• Kay

Foxes and Mushrooms


It is raining today but I’m relieved to see that the pond and stream seem to be under control. Although, when I peer into the water, I can see a layer of sand covering the liner, pebbles and slabs on the beach.

Today we have Billy and James here which is brilliant as they are helping with the building. Today’s job is to fix the wooden plate on the low brick walls around the perimeter of the building. Aideen’s ambition is to reach roof level by 1st January which is probably unfeasible, but with the boys help…maybe?

I consider my options for the day. I do not have a giant tin-hat over the garden so I will get wet working outside in the rain. I contemplate clearing out the vegetation in the polytunnel prior to planting out the Winter greens but then I decide that as the rain isn’t that bad, I will continue planting bulbs. I still have two large apple trays of last year’s tulip bulbs to plant out. I finish planting them in the fruit tree border and then I start clearing and planting in the field border. Despite the drizzle, it is very mild and I am extremely happy to be outside, there are even glimmers of sunshine in the afternoon. When I pop down to the mushroom house I find to my surprise quite a few small mushrooms in the lower beds. Unfortunately, I do not think they are the right type of mushrooms. They do not look like white button or chestnut mushrooms so we will not risk eating them. I am concerned that the woodchip that was in the manure, rather than straw, is now producing its own fungi. I resolve to chat to my mushroom spawn supplying lady in the new year.

Earlier in the year, we started to put stale bread on the wall outside the extension windows for the birds. We were quite shocked when a young fox hopped onto the wall in the evening and took the bread away. We also had a badger investigating left overs at that time but they cannot jump onto walls! Since then, I’ve put all leftovers on the wall and they disappear by the morning. We often get to watch the beautiful young fox as he peers in the window at us, only a couple of feet away. Many would disapprove of feeding a fox which I understand, but we have no neighbours to be affected by the situation and I believe a well fed, quite tame fox is less likely to go for our chicken. It is also a brilliant way to avoid food waste. The chicken has veg/fruit scraps too good for compost, the dog quite often has kitchen scraps, we compost masses and foxy eats everything else! Yesterday, I put the turkey carcass (which had already been used to make fantastic turkey stock) on the wall, and by the morning everything had gone…result! This avoided putting the bones in the dustbin, which was good because I cannot risk the cats and dogs eating turkey bones.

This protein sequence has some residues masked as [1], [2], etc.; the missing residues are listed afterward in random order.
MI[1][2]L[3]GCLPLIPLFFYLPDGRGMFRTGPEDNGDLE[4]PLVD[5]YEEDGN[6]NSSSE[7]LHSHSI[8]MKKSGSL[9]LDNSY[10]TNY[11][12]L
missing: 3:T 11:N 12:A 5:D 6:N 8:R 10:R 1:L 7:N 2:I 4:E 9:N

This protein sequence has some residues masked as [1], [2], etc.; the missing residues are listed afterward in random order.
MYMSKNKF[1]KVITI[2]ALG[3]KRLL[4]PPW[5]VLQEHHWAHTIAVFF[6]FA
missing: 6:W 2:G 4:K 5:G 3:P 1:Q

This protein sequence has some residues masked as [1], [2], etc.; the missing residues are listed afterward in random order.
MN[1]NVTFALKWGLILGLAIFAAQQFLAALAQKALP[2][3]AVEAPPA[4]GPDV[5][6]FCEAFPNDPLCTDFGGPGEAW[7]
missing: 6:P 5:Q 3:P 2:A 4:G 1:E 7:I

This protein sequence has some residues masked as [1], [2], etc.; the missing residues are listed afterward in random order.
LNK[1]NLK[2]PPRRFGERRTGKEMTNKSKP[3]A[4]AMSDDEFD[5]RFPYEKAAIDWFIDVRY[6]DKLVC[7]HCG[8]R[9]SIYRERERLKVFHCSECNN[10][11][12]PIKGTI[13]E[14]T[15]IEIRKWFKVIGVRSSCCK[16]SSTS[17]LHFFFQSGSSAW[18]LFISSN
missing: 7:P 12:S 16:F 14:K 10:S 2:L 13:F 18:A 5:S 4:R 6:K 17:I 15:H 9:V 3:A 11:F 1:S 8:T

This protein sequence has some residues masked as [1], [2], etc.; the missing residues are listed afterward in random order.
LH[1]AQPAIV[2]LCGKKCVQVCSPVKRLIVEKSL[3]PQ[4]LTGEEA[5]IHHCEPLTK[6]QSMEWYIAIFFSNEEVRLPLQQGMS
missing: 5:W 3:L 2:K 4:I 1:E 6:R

We are still having major issues with our electricity supply. Aideen got a head torch from James for Christmas and she has now resorted to wearing it whilst practising!


Baptism of the Waders!


Today looks stormy but it is still mild. These weather conditions mean rain is coming. The winds have picked up, resulting in a loud flapping noise from the plastic cover on the scaffolding around the building. There is heavy rain forecasted for tomorrow so Patricks anxiety levels are rising again as he worries about the stream and pond.

Patrick, Aideen and I set off first thing to assess the situation. We decide to add lots more slabs to the sides of the liners in the stream. Presently, it is flowing well along the liners but if we have a heavy flow of water combined with a strong wind, we fear that the liner could be blown out of position and that the water could go underneath the liner again.

The main problem is at the top small pool. Originally, we had roughly covered the pool hollow with a section of liner which was crudely pinned to the banks around the pool with pins made out of reinforced steel. This temporary, crude job was partly because we were working in the dark that night, and also because we were in a hurry because we knew the water would start flowing imminently. However, now we had to come up with a slightly more robust temporary fix for the situation.